The Three Races That Will Determine Advanced TV Domination

CES was full of Advanced TV announcements that do more than hint at the future of advertising. LG’s NEXTGEN TV will not only deliver better picture quality and sound to viewers, it will also bring addressable TV to local station owners and their advertisers. NBC is also planning to appeal to both viewers and advertisers with TV advancement. The network announced that in 2020, they will not only deliver personalized streaming, but unified media buying.

Streaming subscriptions surpassed cable subscriptions in 2019. Global linear advertising revenue declined 4%. In 2020, the media industry will witness further migration of viewers and the ad dollars that follow them. The booming Advanced TV opportunity provides lessons for brands looking to place the right bets.

It’s important for brands to watch not one, but three races taking place in the switch to Advanced TV: the platform race, the content race and the data race.

Platforms, Speed and Scale Win Out

According to TDG, Roku controls half of the streaming box market in the US, with 27 million accounts. That’s almost double that of their next competitor. Several manufacturers now offer affordable TV’s with Roku built in. At CES this week, Roku is hyping their new deals with many other manufacturers who plan to build Roku into their hardware including Walmart and Hitachi.

Old guard companies like AT&T are struggling to stay relevant as Tivo, Amazon and Roku start grabbing cord-cutters and streamers alike. As of January 1, AT&T announced that their streaming app would not be available on Roku, losing them more than 1 million viewers. They plan to announce a new roll-out in February, but they are remiss to keep their Roku lapse going.

Content, Different Profit Models, Attracting Viewers All The Same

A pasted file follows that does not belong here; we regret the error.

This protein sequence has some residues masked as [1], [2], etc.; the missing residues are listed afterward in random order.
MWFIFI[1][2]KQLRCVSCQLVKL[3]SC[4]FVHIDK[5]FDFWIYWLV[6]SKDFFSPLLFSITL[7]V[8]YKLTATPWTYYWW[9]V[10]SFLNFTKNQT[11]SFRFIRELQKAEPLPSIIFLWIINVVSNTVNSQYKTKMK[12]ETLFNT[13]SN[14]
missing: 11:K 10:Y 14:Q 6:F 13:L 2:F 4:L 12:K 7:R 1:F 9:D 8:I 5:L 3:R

The content producer with the best brand recognition is likely Netflix, but that doesn’t mean that the company also has the best revenue model. Hulu, owned by Disney, offers more flexibility; either pay for an ad-free experience, or reduce the monthly fee in exchange for ad-supported content. About 70% of Hulu’s viewers have chosen the ad-supported option, and calls are out for Netflix to introduce an ad-supported model if they expect to grow their viewership as competition heats up. 

Viewers don’t care where content is coming from as long as it holds their interest. Disney+ launched and hit 10 million viewers in one day because they have great content. Their model also relies on merchandise and movies sales.  And while YouTube reportedly surpassed 1 million subscribers to their YouTube TV service last year, viewers are watching 250 million hours of ad-supported content on TV screens every single day. 

These next-generation players take up massive portions of viewer attention, and will attract more advertising dollars as a result.

Data, The Dark Horse Race That Will Determine The Ultimate Leaders

With so much innovation, Nielsen’s viewer panel has a severely limited shelf life. Companies like Samba, Alphonso and TVadSync can track detailed real time viewing for millions of households through partnerships with major Smart TV producers. This level of understanding brings TV data and analytics a lot closer to digital. Until very recently, brands did not have the ability to target their campaigns at a detailed level, or change their media plan in real time. 

Media planners are learning fast, and stealing best practices from digital as they evolve away from linear. For example, the contextual targeting opportunities that YouTube offers brands goes significantly deeper than the standard adjacency planning on linear. Considering that brands have access to search keywords, audio transcripts and viewer habits and they can us. Meanwhile, Walmart owned Vudu produces streaming content that helps the retailer build a data asset that can scale without the need for a major platform partnership similar to Amazon’s already successful content business.

The Hockey Stick Is Happening

Everyone expects continued growth towards Advanced TV, and so brands will need to immerse themselves in the new offerings, testing what works best, while ensuring audience and contextual accuracy. Many companies are working hard to provide this.

NBC announced that they have 300 people working OnePlatform, a combined TV and digital offering that will allow advertisers to plan buy and execute in a single platform.

The Trade Desk just released a study that showed consumers have a cap they are willing to spend on subscriptions, but that they don’t want to see the same ad repeatedly on streaming, and so the company allows advertisers to use a frequency cap to get around this issue.

But, just as quickly as companies provide solutions, changes to the market make it important for brands to adjust. Companies with success across digital and TV have widely different models, from Disney to YouTube to Roku, and all of them are currently working. As 75 years of linear rules get rewritten, now’s the time to test, learn and evolve.